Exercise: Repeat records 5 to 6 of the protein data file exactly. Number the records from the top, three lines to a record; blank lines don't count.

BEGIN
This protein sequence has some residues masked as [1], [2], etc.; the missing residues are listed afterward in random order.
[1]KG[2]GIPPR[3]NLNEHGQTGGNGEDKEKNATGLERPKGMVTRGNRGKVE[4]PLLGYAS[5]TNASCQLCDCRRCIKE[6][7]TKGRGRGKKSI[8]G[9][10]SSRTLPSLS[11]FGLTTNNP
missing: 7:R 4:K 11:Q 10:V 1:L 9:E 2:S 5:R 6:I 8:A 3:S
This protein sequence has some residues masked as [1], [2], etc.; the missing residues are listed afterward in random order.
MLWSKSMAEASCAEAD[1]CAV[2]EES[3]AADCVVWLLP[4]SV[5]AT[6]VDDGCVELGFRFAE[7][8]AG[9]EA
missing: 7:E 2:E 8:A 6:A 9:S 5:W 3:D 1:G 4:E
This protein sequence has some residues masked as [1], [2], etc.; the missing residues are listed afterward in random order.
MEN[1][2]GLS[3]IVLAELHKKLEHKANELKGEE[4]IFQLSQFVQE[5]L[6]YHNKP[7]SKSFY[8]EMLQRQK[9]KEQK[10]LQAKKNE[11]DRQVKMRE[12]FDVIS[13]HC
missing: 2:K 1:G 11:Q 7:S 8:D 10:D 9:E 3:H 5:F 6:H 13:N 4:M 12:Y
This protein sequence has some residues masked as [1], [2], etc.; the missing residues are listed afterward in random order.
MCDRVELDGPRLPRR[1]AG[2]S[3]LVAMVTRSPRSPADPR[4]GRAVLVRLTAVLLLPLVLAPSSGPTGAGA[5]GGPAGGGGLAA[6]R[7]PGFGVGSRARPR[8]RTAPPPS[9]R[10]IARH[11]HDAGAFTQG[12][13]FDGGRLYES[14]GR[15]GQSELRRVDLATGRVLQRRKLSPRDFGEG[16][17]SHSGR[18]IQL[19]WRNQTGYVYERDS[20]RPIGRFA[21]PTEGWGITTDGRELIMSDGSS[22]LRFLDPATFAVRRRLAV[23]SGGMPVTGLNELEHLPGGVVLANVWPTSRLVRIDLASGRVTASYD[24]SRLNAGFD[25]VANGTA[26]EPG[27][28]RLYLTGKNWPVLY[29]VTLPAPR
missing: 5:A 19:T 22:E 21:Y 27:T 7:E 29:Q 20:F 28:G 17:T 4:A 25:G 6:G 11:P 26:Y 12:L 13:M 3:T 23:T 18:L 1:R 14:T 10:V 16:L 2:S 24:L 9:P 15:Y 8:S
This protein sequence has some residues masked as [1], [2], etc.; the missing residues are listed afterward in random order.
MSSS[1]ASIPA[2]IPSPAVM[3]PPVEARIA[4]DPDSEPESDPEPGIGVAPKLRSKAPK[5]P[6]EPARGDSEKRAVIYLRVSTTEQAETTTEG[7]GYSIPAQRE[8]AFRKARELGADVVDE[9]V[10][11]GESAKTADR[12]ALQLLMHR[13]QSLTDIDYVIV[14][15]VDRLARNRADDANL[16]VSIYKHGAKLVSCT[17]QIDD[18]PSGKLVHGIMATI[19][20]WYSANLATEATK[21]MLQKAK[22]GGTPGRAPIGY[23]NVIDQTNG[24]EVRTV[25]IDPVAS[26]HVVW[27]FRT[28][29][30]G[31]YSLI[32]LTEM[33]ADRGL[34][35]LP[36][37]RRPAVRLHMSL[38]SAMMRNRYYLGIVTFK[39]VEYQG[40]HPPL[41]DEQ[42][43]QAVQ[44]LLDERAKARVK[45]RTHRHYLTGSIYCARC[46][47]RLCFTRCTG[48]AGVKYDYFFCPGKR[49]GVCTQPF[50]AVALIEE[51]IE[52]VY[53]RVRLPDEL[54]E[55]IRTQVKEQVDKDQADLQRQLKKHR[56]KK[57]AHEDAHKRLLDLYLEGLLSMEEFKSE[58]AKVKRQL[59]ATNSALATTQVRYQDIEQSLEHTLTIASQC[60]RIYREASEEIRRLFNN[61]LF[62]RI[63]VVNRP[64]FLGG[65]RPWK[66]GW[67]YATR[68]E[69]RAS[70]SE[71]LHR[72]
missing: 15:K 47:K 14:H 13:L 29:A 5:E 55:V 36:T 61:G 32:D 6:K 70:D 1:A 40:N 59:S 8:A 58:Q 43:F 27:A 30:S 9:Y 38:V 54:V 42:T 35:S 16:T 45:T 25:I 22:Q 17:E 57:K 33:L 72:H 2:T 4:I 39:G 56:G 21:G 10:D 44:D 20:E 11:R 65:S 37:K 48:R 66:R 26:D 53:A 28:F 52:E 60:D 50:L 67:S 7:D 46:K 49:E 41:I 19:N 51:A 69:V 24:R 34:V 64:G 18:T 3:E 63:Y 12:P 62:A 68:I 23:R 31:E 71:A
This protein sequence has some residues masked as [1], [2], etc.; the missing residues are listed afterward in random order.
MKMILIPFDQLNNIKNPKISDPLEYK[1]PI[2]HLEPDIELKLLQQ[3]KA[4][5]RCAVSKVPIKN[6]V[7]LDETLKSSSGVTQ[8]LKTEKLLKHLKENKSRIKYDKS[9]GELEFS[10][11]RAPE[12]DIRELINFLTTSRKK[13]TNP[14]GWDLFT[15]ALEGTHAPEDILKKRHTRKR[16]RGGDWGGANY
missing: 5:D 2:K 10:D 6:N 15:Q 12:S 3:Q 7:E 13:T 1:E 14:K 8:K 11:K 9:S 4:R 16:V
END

This protein sequence has some residues masked as [1], [2], etc.; the missing residues are listed afterward in random order.
MSSS[1]ASIPA[2]IPSPAVM[3]PPVEARIA[4]DPDSEPESDPEPGIGVAPKLRSKAPK[5]P[6]EPARGDSEKRAVIYLRVSTTEQAETTTEG[7]GYSIPAQRE[8]AFRKARELGADVVDE[9]V[10][11]GESAKTADR[12]ALQLLMHR[13]QSLTDIDYVIV[14][15]VDRLARNRADDANL[16]VSIYKHGAKLVSCT[17]QIDD[18]PSGKLVHGIMATI[19][20]WYSANLATEATK[21]MLQKAK[22]GGTPGRAPIGY[23]NVIDQTNG[24]EVRTV[25]IDPVAS[26]HVVW[27]FRT[28][29][30]G[31]YSLI[32]LTEM[33]ADRGL[34][35]LP[36][37]RRPAVRLHMSL[38]SAMMRNRYYLGIVTFK[39]VEYQG[40]HPPL[41]DEQ[42][43]QAVQ[44]LLDERAKARVK[45]RTHRHYLTGSIYCARC[46][47]RLCFTRCTG[48]AGVKYDYFFCPGKR[49]GVCTQPF[50]AVALIEE[51]IE[52]VY[53]RVRLPDEL[54]E[55]IRTQVKEQVDKDQADLQRQLKKHR[56]KK[57]AHEDAHKRLLDLYLEGLLSMEEFKSE[58]AKVKRQL[59]ATNSALATTQVRYQDIEQSLEHTLTIASQC[60]RIYREASEEIRRLFNN[61]LF[62]RI[63]VVNRP[64]FLGG[65]RPWK[66]GW[67]YATR[68]E[69]RAS[70]SE[71]LHR[72]
missing: 15:K 47:K 14:H 13:L 29:A 5:E 55:V 36:T 61:G 32:D 6:K 70:D 1:A 40:N 59:S 8:A 58:Q 43:F 27:A 30:S 9:Y 38:V 54:V 42:T 35:S 16:T 45:T 25:I 22:Q 17:E 57:K 33:L 72:H 2:T 4:I 39:G 56:G 21:G 10:D 44:D 20:E 11:R 65:S 37:K 48:R 66:R 26:D 53:A 28:F 52:E 60:D 50:L 67:S 7:D 46:K 49:E 41:I 19:N 51:A 69:V 24:R 34:V 64:G 18:T 3:E 63:Y 12:P 62:A 68:I 23:R 31:E 71:A
This protein sequence has some residues masked as [1], [2], etc.; the missing residues are listed afterward in random order.
MKMILIPFDQLNNIKNPKISDPLEYK[1]PI[2]HLEPDIELKLLQQ[3]KA[4][5]RCAVSKVPIKN[6]V[7]LDETLKSSSGVTQ[8]LKTEKLLKHLKENKSRIKYDKS[9]GELEFS[10][11]RAPE[12]DIRELINFLTTSRKK[13]TNP[14]GWDLFT[15]ALEGTHAPEDILKKRHTRKR[16]RGGDWGGANY
missing: 5:D 2:K 10:D 6:N 15:Q 12:S 3:Q 7:E 13:T 1:E 14:K 8:K 11:K 9:S 4:R 16:V